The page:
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Mania draws manic response
By TJ MADIGAN - Calgary Sun


WWE hasn't booked a stadium show since 2003 -- right around the time North American ticket sales began to take a nosedive.

Even Wrestlemania, the company's flagship event, has been relegated to Saddledome-size hockey and basketball arenas for the past three years.

WWE claimed the smaller venues were chosen for their intimate atmosphere.

Critics claimed they were selected to avoid bomb scare-like attendances at what's supposed to be the company's Super Bowl.

So when WWE announced it planned on holding next year's Wrestlemania 23 at Ford Field in Detroit, the skeptics were, well, skeptical.

Detroit was chosen to mark the 20th Anniversary of Wrestlemania III -- the mega event at the city's Pontiac Silverdome which saw Hulk Hogan slam Andre the Giant in the main event.

WWE still claims the 1987 event set a world indoor attendance record of over 93,000 spectators, although it's now widely believed the number in the building that day was closer to 78,000.

But even that lesser figure was expected to be a challenge for WWE in today's market, where wrestling isn't exactly the hot ticket it was during the Hulkamania boom of the '80s.

Ford Field, the home of the NFL's Detroit Lions and host stadium of this year's Super Bowl, will seat close to 80,000 spectators for Wrestlemania.

There was genuine concern WWE would wind up having to paper the venue like crazy for the internationally televised grappling event, which takes place April 1, 2007.

But the fears proved to be completely unfounded when 'Mania tickets finally went on sale last weekend.

Even with some seats priced at over US$700, the 50,000 available tickets sold out in a single day -- with the help of the usual internet pre-sales.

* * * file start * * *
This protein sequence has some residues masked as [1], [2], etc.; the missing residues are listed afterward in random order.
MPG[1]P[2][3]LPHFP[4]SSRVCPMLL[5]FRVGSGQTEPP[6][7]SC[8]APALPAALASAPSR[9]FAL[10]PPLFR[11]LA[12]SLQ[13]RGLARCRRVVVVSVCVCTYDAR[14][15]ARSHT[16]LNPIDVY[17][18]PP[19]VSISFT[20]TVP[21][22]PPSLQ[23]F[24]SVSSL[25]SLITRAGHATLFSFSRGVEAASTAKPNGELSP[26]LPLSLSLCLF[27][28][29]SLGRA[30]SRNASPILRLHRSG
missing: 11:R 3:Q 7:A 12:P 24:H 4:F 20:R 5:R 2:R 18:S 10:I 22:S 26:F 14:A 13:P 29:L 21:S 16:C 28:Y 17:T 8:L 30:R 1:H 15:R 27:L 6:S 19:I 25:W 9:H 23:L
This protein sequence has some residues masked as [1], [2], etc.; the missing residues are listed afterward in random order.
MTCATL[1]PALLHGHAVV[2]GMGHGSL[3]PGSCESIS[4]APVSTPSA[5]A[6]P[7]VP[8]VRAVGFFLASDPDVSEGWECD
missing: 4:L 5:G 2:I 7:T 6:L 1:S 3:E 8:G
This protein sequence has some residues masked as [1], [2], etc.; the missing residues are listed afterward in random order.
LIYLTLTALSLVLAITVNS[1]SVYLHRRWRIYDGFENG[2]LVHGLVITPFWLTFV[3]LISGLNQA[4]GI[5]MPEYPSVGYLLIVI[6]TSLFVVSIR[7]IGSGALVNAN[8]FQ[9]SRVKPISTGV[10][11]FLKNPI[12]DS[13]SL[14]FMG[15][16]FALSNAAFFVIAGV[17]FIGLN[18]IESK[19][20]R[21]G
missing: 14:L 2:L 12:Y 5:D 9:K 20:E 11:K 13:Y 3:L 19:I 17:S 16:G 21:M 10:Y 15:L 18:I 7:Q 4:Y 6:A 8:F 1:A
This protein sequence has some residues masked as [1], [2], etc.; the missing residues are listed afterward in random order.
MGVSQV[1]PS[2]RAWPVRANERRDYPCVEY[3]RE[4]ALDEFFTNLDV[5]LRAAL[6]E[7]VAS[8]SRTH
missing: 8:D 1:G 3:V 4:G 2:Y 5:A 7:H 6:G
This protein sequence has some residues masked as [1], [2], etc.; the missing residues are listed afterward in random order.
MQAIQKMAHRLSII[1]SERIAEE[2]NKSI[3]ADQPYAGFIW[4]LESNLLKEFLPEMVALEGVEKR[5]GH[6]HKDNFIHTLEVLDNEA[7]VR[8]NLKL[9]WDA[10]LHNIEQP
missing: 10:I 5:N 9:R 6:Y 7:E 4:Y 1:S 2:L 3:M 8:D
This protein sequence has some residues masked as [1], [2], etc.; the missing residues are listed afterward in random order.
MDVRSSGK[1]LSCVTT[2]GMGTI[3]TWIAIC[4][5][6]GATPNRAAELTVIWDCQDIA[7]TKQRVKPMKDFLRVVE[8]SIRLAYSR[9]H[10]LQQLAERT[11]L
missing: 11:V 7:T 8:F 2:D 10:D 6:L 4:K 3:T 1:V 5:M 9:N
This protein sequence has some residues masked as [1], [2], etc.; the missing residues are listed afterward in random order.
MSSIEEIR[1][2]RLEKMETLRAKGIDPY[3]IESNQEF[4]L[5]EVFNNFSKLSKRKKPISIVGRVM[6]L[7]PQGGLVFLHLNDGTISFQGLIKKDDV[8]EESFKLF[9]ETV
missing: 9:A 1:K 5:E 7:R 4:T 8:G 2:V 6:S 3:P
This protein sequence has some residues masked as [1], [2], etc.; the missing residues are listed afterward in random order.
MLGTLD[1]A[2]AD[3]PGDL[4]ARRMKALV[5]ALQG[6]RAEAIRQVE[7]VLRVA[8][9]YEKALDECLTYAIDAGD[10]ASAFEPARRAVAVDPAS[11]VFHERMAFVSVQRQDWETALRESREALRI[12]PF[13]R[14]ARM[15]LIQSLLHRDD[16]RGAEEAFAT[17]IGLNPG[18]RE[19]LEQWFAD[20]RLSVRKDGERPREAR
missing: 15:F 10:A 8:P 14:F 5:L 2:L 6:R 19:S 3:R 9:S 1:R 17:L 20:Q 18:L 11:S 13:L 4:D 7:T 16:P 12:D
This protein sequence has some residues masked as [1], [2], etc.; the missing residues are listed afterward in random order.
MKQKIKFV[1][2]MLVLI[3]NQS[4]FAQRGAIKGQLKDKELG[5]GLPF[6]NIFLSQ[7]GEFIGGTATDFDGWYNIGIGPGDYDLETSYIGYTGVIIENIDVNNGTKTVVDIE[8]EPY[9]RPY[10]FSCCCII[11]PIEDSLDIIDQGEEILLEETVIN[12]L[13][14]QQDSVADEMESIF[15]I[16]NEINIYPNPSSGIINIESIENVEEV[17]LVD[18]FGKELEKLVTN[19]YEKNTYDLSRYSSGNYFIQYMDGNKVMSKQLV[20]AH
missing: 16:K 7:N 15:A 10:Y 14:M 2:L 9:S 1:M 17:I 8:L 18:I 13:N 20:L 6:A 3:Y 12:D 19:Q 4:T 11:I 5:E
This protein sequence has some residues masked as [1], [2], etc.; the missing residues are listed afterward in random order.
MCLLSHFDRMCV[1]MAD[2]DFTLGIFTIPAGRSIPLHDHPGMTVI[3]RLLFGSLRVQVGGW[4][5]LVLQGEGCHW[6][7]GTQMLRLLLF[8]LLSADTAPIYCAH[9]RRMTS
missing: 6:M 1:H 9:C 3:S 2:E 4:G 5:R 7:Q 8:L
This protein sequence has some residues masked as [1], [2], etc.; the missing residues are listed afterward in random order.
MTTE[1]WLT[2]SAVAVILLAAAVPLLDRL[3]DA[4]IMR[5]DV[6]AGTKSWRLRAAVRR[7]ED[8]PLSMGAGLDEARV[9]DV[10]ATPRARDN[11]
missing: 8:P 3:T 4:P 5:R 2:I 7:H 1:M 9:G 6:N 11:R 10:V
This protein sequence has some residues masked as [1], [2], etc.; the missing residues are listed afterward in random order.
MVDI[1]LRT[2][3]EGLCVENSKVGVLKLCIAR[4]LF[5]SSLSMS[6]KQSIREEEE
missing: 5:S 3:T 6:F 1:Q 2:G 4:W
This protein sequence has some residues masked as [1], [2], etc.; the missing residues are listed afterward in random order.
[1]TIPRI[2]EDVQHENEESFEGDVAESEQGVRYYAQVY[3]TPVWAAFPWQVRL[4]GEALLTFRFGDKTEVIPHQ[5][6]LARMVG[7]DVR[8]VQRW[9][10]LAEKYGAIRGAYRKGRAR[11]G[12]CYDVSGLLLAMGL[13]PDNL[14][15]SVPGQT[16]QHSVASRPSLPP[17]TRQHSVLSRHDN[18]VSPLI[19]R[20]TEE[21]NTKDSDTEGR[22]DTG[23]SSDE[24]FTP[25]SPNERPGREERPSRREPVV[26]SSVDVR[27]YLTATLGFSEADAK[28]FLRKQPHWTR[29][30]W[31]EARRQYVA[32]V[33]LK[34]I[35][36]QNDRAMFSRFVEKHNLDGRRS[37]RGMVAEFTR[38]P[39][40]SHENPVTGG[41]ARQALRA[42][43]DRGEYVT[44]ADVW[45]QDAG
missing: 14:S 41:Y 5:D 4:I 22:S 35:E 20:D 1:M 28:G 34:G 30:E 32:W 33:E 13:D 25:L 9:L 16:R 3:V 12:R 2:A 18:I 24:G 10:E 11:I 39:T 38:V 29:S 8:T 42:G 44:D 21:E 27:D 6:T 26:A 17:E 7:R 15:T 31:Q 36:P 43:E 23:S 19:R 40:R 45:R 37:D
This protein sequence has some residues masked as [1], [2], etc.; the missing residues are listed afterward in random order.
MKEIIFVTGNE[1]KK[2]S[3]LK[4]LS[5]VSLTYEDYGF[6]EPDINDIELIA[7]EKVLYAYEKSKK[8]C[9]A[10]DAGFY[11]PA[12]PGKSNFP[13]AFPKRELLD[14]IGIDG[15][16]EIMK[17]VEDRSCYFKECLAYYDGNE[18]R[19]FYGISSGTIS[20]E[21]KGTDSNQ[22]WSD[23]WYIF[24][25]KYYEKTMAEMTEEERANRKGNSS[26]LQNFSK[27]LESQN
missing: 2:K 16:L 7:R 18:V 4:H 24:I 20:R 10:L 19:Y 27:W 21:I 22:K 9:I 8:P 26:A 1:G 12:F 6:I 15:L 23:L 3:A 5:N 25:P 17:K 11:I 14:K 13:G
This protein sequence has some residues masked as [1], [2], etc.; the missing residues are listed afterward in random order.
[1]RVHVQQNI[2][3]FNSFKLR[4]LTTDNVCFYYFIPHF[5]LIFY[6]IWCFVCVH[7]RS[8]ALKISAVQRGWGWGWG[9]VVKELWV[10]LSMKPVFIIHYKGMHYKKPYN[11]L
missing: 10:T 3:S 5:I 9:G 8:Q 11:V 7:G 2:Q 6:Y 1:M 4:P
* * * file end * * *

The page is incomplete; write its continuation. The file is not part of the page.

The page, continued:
With only two thirds of the venue sold, WWE has already broken its own live gate record.

'Mania 23 has drawn US$4.35 million (so far) in ticket sales, smashing the previous US$3.9-million record set at Toronto's Rogers Centre (then the SkyDome) in 2002.

And that's before a single match is even announced, proving while WWE isn't the media juggernaut it used to be, the Wrestlemania name is definitely still a draw.

Around 28,000 more tickets are expected to be gradually released as production and media considerations are finalized, with a quick sell-out expected.

CALGARY CONTENT: Harry Smith, the son of the late British Bulldog Davey Boy Smith, isn't the only Stampede Wrestling regular headed to WWE.

Calgary's TJ Wilson has reportedly been signed to a developmental deal and will soon be heading to WWE's Deep South farm system.

Wilson, a current Stampede tag team champ, trained in the Hart Dungeon and is considered an honuorary member of the legendary grappling clan.

THE ANVIL II: Nattie Neidhart, another Calgarian and daughter of Jim (The Anvil) Neidhart, has also talked with WWE recently. Neidhart, the first third-generation female wrestler from the local Hart dynasty, could be signed to a deal next month.

PREVIOUS WRESTLEMANIA 23 STORIES

  • September 7, 2006: Edge plans for more fond Detroit memories
  • July 26, 2006: Rally gets Detroit ready for WrestleMania 23


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